Ten years ago, Roberta Paolo asked the principal of Loveland Primary School for a flower garden. She wanted to establish a place where schoolchildren, including her own grandchildren, could pick flowers.
Today, Granny’s Garden School
includes 100 vegetable and flower beds, a three-quarter-mile nature trail and an apple orchard that provide hands-on nature education to 1,500-1,700 school children each week. This year marks the 10th anniversary of the program, which has become one of the largest and most comprehensive school gardens in the United States. What’s more, Paolo’s innovative and curriculum-centered program has gained national recognition as a model for school garden programs, a trend that is taking off across the country.
What makes Granny’s Garden School so successful? According to Paolo, herself a lifelong gardener, a love of gardening is only part of the story. Granny’s Garden provides “garden teachers” and a host of volunteers to ensure that nature instruction follows Ohio curriculum standards as well as teachers’ lesson plans. “We update our garden programs each year,” Paolo says. “Our program facilitates interaction between the garden teacher and the students.”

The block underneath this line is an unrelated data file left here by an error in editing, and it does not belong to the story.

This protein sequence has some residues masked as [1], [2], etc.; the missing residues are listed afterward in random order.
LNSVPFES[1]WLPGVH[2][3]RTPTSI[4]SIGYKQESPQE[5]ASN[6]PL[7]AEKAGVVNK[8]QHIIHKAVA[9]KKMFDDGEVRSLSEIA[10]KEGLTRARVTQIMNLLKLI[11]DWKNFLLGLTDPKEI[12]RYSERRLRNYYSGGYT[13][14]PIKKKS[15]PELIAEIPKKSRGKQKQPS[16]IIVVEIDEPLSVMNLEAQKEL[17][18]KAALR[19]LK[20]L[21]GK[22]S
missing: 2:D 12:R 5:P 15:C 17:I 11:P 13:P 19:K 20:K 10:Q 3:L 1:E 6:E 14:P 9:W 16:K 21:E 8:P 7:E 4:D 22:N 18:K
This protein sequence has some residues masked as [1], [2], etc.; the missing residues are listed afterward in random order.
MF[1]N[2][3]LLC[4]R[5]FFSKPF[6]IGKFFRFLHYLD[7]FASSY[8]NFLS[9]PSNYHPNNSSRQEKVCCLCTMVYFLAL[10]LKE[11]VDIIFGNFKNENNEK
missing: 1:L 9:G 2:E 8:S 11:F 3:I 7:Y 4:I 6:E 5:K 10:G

Granny’s Garden provides kids with hands-on learning experiences that fuel their minds as well as their bodies. Not only are children learning important lessons while they work, they reap the benefits of eating homegrown produce, which is served in the school cafeteria.
The garden is located on the 24-acre campus of Loveland Primary and Elementary School. Volunteers are essential to operate a program of this size, and the school is currently seeking new faces. “The garden can accommodate up to 100 volunteers at one time, making it a great opportunity for families, individuals and corporate groups,” Paolo says.
She has assisted local schools with their own gardens, including Wilson Elementary School and Rothenberg Preparatory Academy,and is making an impact in other schools as well. Her Schoolyard Nature Network provides financial, in-kind and training resources for school garden programs. “We want to help other schools learn from our experience,” she says. She also works with “green” partners to establish a sustainable funding stream for garden coordinators.
“The next crop of consumers is growing in school gardens," Paolo says. "We need to work together to fund and support our gardens or risk losing momentum.”
• Serve on a board committee.
• Give in-kind for Granny’s wish list.